Typedef in C

Officially, the keyword typedef in C is a storage class specifier, but this is only for convenience. In reality, it creates a synonym for an existing type. We can use that synonym (alias) instead of the original type name.


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  1. typedef <type_name> <NEW_TYPE_NAME>;
  2. typedef <type_name> <NEW_ARRAY_TYPE>[array size];
  3. typedef <type_name> *<NEW_POINTER_TYPE>;
  4. typedef struct [<structTag>]{ <members list> } NEW_STRUCT_TYPE;
  5. typedef <function_return_type> (*FunctionPointerAlias)([List_of_parameters]);

Usage examples

Using typedef with basic types

If you come from other programming languages you might be used to using types like byte,uint and ulong. We can name the corresponding types in C, using the syntax from point 1 above:

    typedef unsigned char BYTE;
    typedef unsigned long ULONG;

and then use them to create variables:         

    BYTE number;
    ULONG milliseconds;

As we said, typedef in C does not create a new type. It creates alias names to already existing types. This means that in the example above BYTE is the same as unsigned char.

Defining pointer and char types

To name a pointer or an array type we use the syntax from point 2 or 3:

typedef char *STRING;
typedef char TOWN[30];

STRING bookName = "C Programming Simple Steps";
TOWN town;
printf("The name of the book is %s\n", bookName);
printf("%s rocks!\n", town);

Typedefing complex types – enumerable, structure, union

Using typedef in C with enum, struct and union has the same syntax. We define our complex type and write the desired synonym after its body. This is the syntax from point 4 above.

typedef struct PointTAG
    int x;
    int y;

   Now we can use the word POINT to create variables:

POINT startLocation;
startLocation.x = 0;
startLocation.y = 0;

Notice that we no longer need to use the keyword struct in the creation of the variables. The same applies to enums and unions.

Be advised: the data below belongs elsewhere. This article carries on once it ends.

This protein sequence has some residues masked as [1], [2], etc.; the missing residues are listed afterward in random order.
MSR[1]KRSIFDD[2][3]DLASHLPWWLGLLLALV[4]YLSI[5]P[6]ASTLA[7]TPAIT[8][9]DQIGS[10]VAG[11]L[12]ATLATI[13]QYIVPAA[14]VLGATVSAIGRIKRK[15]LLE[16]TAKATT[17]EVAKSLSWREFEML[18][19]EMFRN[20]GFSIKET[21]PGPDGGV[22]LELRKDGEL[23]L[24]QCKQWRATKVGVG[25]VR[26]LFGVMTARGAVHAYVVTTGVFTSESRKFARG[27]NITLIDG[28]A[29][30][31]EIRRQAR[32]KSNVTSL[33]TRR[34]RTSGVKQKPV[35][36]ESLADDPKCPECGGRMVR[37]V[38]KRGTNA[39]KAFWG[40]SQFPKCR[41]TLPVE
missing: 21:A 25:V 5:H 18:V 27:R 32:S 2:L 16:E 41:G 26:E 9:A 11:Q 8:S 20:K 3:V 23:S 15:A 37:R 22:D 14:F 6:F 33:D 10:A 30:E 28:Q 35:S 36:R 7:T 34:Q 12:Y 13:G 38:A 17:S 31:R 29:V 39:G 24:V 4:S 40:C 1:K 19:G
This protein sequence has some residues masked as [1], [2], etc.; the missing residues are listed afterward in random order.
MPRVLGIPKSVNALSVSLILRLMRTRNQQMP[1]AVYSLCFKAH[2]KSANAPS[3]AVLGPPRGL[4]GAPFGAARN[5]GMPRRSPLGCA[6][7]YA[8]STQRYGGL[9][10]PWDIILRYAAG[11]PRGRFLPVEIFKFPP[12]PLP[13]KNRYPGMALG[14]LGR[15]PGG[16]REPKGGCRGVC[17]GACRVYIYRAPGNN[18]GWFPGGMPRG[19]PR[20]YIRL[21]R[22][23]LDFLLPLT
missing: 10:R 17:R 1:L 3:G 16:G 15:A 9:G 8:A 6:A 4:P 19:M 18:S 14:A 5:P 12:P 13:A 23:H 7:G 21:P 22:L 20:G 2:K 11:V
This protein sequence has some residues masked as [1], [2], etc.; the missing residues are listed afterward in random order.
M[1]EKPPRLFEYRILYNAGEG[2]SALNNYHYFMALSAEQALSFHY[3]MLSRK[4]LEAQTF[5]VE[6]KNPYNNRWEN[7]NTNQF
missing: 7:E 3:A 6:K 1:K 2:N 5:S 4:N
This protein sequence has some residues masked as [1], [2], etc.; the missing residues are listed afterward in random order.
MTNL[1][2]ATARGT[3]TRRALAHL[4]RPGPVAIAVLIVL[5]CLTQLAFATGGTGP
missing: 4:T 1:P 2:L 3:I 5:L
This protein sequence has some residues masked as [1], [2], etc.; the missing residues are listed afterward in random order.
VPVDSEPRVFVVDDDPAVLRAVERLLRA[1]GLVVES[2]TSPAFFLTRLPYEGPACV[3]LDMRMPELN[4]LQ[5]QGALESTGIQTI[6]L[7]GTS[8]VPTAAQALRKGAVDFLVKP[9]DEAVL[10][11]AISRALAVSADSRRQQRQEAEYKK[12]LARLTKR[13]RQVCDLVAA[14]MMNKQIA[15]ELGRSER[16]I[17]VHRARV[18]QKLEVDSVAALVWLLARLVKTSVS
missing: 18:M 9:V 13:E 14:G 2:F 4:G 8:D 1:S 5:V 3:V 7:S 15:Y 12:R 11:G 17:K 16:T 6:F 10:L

Some people say that this is good, but others say it is actually bad. I would rather say that it is bad. For reasons – keep reading below (section: Should I use typedef in C?)

Function pointers

The syntax here is from point 5 above. This could get ugly very quickly. Here is how we define a pointer to a function normally:

    void (*pointerToFunction)(char*) = &functionName;

"functionName" is the name of a function that returns no result(the void in the beginning) and receives exactly one argument – a char pointer. Now "pointerToFunction" is a pointer to that function. Alternatively, we can create an alias like this:

    typedef void (*VoidFunc_CharArr)(char*);

VoidFunc_CharArr becomes a synonym for the “A pointer to a function. That function returns no value. It accepts exactly one argument – a char pointer.” Now, we can create our pointer variable in a simple manner:

    VoidFunc_CharArr pointerToFunction = &functionName;

Typedef in C - creating an alias for a pointer to a function

Now, try to imagine how you would create a pointer to a function that receives a function as an argument! This is one of the few places where using typedef in C is a really good practice.

Should I use typedef in C?

If you need to ask that question, then the answer is NO. Most beginners are tempted to create type aliases, because they can slightly reduce the code volume. In practice this causes more troubles than positives. The usage of typedef should be reduced to a minimum. The few reasonable situations to use it are limited to:

  • Code that needs to be very portable.
  • Using types that are easily mistaken and messy looking(see function pointers above)

If that is the case, chances are that you already know very well what you are doing and you should not be asking that question in the first place. For instance, the coding style for the Linux kernel tells us that we should never create aliases for structures. For more information on the subject look at chapter five here: Linux Kernel Coding Style

Pros and Cons


The correct use could:

  • make the code more portable
  • make code easier to read and reduce the risk of mistakes


The unnecessary usage of typedef:

  • Actually worsens code readability instead of improving it. For instance, you want to know that a variable is of type struct. You don't want to hide it.
  • Pollutes the global namespace in C. Especially true for large projects.

Download the examples

I prepared several examples. They cover the examples that we have just explained. As always, here is the zip archive, containing the source and header files: typedef-in-c.zip

See also:

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